Hungarian railways in trouble, operation could become unfundable

Hungarian Railways MÁV Zrt. is in great difficulty, its operations could become unfinanceable in the fall.

MÁV asks for help from the government

MÁV has requested help from the Ministry of Transport to raise funds for its additional expenditure of up to 200 billion HUF (498 million euros) this year and in 2023, Reports from The public company’s expenses have increased mainly due to soaring electricity prices. Without government assistance, its operations could become unfundable by early fall.

The MÁV Group had already calculated an increase in its electricity and fuel costs in last year’s planning, reports. However, the actual data shows a more dramatic increase than expected. understands that the actual energy costs of the passenger transport subsidiary MÁV-Start Zrt. in the first half of the year were almost four times higher than a year earlier.

The railroad’s problems are exacerbated by the waning but still noticeable impact of the epidemic on defense revenues and spending, or by rising interest charges due to the prolongation of the war.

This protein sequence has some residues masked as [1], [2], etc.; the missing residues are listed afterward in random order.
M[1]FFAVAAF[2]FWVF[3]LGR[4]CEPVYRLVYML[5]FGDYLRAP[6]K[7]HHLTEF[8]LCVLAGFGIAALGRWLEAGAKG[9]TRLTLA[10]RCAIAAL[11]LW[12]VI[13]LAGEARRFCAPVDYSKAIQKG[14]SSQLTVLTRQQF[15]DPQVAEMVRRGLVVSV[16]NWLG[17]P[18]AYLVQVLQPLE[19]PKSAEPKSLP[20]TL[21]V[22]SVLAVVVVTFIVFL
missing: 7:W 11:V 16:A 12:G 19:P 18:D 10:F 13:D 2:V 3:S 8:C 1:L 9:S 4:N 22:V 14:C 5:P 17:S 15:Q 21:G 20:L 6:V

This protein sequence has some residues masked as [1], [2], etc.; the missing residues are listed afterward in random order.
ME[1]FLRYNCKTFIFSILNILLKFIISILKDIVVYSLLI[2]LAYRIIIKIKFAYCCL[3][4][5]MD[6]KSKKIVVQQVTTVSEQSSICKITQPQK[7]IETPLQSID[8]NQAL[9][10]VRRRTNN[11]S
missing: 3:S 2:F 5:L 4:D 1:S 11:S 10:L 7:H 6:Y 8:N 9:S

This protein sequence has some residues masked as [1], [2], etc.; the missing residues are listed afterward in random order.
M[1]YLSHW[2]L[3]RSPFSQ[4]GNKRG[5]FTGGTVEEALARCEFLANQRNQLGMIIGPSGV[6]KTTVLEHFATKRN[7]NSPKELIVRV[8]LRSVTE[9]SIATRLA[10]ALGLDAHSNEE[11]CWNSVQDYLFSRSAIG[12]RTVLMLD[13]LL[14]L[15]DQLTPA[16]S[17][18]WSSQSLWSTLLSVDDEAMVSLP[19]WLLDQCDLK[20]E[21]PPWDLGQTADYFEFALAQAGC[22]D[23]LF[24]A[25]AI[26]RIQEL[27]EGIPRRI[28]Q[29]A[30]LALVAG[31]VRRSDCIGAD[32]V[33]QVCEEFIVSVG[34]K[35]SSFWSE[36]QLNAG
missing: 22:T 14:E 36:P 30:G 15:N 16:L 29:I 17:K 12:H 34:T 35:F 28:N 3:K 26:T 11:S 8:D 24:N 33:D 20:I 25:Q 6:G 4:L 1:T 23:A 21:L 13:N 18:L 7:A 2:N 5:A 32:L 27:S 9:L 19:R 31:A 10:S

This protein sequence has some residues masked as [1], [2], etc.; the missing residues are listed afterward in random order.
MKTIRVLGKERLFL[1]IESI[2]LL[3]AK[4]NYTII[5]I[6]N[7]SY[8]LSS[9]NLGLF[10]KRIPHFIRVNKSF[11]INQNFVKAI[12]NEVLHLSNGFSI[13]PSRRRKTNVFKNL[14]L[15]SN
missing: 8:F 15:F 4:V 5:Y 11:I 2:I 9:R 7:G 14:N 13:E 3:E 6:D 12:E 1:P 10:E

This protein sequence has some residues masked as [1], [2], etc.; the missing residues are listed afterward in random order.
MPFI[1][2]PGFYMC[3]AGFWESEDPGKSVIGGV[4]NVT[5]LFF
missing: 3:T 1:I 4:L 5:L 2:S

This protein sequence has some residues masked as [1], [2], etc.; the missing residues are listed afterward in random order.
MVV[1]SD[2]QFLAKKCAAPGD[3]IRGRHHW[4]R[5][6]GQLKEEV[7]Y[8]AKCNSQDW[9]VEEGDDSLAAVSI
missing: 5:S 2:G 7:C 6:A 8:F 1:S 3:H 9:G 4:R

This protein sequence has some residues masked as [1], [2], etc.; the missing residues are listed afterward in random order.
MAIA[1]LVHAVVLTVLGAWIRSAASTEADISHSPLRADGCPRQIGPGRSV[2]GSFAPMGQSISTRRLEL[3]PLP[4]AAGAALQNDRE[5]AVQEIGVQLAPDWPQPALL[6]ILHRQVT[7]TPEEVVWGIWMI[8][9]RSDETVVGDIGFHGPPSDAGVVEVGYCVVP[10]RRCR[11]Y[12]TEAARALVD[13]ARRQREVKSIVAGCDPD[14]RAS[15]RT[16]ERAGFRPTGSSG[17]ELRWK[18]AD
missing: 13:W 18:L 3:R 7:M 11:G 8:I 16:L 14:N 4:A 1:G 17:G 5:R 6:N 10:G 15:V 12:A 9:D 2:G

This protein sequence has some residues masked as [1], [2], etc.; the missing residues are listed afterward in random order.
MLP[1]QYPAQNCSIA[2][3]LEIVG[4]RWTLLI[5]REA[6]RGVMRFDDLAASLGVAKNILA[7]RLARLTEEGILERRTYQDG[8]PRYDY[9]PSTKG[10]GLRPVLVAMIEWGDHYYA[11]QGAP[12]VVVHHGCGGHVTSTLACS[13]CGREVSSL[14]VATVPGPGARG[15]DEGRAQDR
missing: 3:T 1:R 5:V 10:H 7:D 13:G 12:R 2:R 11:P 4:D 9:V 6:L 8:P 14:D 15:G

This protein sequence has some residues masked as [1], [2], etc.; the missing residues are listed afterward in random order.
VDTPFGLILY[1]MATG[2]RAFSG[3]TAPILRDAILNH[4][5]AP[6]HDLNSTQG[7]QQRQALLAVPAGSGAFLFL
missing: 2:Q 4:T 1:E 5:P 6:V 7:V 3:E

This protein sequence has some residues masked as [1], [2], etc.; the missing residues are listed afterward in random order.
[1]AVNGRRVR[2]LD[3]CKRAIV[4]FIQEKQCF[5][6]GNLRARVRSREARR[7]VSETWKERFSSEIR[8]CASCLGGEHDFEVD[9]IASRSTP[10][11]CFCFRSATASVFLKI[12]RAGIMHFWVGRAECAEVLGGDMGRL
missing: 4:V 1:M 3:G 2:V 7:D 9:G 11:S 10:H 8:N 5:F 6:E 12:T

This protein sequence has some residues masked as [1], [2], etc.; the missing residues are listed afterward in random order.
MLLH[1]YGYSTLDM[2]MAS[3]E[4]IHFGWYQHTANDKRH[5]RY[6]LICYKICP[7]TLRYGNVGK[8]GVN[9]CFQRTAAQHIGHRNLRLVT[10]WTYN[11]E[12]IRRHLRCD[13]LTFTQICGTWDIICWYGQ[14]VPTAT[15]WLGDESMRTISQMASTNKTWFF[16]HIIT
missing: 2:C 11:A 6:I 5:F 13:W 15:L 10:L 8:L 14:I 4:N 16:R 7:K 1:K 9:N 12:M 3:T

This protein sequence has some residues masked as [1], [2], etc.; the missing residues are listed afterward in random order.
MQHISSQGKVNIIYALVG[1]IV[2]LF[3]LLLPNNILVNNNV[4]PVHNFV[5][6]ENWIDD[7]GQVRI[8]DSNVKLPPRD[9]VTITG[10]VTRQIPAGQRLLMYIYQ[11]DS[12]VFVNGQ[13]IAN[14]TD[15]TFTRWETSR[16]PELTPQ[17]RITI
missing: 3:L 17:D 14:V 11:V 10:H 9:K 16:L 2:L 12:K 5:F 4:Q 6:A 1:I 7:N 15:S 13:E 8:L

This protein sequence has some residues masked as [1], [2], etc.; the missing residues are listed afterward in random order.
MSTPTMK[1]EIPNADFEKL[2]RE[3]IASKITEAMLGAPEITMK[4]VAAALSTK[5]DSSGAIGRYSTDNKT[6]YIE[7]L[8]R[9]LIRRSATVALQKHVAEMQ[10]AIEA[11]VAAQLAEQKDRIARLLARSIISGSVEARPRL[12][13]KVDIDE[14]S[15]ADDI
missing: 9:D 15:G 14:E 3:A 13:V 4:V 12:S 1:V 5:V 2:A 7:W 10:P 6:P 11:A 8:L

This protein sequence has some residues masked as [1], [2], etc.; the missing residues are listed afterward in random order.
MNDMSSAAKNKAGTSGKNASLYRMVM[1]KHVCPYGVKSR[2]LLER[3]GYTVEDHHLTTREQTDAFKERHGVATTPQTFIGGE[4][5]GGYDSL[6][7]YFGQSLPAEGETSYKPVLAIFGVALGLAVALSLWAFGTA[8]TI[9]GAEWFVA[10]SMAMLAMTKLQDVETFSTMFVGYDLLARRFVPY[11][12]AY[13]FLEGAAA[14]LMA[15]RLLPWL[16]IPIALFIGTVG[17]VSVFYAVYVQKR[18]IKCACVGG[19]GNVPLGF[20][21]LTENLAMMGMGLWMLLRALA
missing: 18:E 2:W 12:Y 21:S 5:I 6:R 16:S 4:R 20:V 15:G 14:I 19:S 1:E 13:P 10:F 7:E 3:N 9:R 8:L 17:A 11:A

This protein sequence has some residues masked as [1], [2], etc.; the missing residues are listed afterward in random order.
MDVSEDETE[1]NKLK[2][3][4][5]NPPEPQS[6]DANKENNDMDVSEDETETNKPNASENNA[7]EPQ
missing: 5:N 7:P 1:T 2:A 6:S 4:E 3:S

The company has made savings but they are not enough

Although the company has achieved significant savings by reducing and rescheduling some of its developments and investments while rationalizing its operating costs, these measures cannot compensate for the explosion in energy prices, writes . Relying solely on the resources at its disposal could, according to the news portal, make the railway company’s operations unfundable by early fall.

The group is calling on the ministry to step in to raise up to HUF 200 billion in additional funding this year and next. Further uncertainty is being introduced into the system by the train drivers’ strike initiative, with the union trying to force a pay rise to offset the effects of last year’s inflation.

Last year, MÁV Zrt. and its three major subsidiaries were still profitable. At that time, it was able to cope with the difficulties caused by the coronavirus epidemic and the business environment, but in 2021 it still relied heavily on state support.

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Laura T. Thrasher